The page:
Our students find voluntary work experience to be a particularly enjoyable aspect of their studies as they can give back to their communities whilst simultaneously gaining valuable work experience.

You can find out further information about our graduates on our InPsych Blog and Graduate Stories page.

All students have access to Career Connect, our dedicated careers team.

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Teaching and assessment

Teaching

Students learn in different ways. To help everyone get the most out of their studies, we teach students through a blend of lectures, seminars, workshops, journal clubs and laboratory practicals. Seminars enable you to discuss and develop your understanding of topics covered in lectures in smaller groups of around 18-20 students. In addition, you will have timetabled meetings with your academic mentor. You will be taught in first-class learning spaces throughout your course.

Students learn in different ways. To help everyone get the most out of their studies, we teach students through a blend of lectures, seminars, workshops, journal clubs and laboratory practicals. Seminars enable you to discuss and develop your understanding of topics covered in lectures in smaller groups of around 18-20 students. In addition, you will have timetabled meetings with your academic mentor. You will be taught in first-class learning spaces throughout your course.

Students learn in different ways. To help everyone get the most out of their studies, we teach students through a blend of lectures, seminars, workshops, journal clubs and laboratory practicals. Seminars enable you to discuss and develop your understanding of topics covered in lectures in smaller groups of around 18-20 students. In addition, you will have timetabled meetings with your academic mentor. You will be taught in first-class learning spaces throughout your course.

Assessment

Your course will provide you with opportunities to test your understanding of your subject informally before you complete the formal assessments that count towards your final mark. Each module normally includes practice or ‘formative’ assessments, for which you receive feedback from your tutor. Practice assessments are developmental and any grades you receive for them do not count towards your module mark. There is a formal or ‘summative’ assessment at the end of each module. This includes a range of coursework assessments, such as essays, reports, case studies, portfolios, presentations, advisory briefs, final year independent project and multiple choice and written examinations. The grades from formal assessments count towards your module mark.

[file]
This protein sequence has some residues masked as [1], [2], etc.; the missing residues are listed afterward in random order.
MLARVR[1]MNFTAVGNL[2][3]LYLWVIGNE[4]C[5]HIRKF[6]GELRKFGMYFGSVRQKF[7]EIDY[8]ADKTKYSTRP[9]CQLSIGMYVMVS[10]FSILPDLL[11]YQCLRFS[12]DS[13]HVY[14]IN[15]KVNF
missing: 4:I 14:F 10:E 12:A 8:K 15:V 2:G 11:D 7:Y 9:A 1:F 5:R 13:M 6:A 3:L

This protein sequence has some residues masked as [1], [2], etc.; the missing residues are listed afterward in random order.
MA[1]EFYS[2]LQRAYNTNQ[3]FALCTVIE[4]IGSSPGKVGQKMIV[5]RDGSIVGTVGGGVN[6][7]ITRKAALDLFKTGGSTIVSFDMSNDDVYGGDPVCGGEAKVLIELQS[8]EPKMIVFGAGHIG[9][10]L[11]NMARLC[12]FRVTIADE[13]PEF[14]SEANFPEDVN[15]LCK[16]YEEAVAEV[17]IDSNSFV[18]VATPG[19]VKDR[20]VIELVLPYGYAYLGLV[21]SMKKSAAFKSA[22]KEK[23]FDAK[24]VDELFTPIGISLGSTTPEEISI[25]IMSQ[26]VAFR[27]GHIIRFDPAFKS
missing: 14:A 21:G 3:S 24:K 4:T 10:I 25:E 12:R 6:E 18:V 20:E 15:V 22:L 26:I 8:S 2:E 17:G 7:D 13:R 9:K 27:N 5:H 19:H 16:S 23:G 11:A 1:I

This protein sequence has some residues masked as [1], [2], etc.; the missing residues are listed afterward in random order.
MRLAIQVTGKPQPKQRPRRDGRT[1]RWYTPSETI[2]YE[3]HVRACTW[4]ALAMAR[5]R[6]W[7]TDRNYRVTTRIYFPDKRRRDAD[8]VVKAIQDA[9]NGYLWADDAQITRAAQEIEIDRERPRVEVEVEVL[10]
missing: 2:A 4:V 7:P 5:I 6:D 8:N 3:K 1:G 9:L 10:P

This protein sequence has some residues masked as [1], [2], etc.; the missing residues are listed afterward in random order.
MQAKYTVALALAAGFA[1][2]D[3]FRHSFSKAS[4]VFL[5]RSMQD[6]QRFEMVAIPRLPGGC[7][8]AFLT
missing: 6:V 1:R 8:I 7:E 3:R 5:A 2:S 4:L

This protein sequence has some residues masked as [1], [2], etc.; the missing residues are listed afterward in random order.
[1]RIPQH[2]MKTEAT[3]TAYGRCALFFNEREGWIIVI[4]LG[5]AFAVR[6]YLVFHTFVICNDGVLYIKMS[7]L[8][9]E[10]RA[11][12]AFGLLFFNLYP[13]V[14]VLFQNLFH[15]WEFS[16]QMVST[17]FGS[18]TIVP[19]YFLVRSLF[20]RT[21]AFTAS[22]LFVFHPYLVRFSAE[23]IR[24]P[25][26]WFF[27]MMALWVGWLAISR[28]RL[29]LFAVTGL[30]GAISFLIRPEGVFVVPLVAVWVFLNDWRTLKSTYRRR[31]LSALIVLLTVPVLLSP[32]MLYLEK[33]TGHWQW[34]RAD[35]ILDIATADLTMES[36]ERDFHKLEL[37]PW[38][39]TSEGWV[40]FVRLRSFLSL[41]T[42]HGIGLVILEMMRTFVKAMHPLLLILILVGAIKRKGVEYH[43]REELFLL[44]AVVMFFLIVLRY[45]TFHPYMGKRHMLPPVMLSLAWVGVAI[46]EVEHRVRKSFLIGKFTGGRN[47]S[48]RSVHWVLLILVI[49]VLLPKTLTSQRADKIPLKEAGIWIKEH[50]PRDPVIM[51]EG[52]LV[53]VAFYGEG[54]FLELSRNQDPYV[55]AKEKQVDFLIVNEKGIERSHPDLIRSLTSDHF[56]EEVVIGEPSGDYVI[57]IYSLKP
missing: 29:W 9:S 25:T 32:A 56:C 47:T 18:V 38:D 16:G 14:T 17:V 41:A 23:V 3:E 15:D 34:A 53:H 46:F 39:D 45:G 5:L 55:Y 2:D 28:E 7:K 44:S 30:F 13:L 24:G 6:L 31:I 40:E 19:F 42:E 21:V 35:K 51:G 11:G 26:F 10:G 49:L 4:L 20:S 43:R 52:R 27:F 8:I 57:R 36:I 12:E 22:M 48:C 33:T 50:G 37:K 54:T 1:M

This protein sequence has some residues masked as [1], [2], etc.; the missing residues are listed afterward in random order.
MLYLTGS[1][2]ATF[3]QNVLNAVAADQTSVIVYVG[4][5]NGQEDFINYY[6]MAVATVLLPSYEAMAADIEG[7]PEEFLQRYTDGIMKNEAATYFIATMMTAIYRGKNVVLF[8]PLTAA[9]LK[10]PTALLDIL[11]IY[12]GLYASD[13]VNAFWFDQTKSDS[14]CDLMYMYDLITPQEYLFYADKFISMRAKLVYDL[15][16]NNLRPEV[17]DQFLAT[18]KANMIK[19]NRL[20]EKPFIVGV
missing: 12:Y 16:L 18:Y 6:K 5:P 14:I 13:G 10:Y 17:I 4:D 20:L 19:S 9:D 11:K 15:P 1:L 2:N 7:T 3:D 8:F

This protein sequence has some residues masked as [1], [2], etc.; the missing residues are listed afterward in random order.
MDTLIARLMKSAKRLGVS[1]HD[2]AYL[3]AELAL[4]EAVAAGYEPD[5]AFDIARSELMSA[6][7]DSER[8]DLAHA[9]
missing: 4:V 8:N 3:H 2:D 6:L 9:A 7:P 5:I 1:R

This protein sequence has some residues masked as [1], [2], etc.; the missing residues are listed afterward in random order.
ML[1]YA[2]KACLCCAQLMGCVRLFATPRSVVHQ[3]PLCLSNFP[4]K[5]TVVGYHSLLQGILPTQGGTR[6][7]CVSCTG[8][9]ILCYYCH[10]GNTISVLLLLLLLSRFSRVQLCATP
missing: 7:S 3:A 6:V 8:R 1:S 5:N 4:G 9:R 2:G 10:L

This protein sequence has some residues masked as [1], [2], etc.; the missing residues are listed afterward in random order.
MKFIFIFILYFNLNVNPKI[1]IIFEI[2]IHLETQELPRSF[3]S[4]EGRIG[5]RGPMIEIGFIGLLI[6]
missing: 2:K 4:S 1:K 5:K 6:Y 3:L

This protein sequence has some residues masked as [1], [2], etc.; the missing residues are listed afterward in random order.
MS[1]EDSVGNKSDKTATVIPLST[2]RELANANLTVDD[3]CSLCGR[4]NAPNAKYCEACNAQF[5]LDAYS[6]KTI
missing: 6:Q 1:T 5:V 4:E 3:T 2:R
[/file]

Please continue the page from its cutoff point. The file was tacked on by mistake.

Your course will provide you with opportunities to test your understanding of your subject informally before you complete the formal assessments that count towards your final mark. Each module normally includes practice or ‘formative’ assessments, for which you receive feedback from your tutor. Practice assessments are developmental and any grades you receive for them do not count towards your module mark. There is a formal or ‘summative’ assessment at the end of each module. This includes a range of coursework assessments, such as essays, reports, case studies, portfolios, presentations, advisory briefs, final year independent project and multiple choice and written examinations. The grades from formal assessments count towards your module mark.

Your course will provide you with opportunities to test your understanding of your subject informally before you complete the formal assessments that count towards your final mark. Each module normally includes practice or ‘formative’ assessments, for which you receive feedback from your tutor. Practice assessments are developmental and any grades you receive for them do not count towards your module mark. There is a formal or ‘summative’ assessment at the end of each module. This includes a range of coursework assessments, such as essays, reports, case studies, portfolios, presentations, advisory briefs, final year independent project and multiple choice and written examinations. The grades from formal assessments count towards your module mark.

Learning support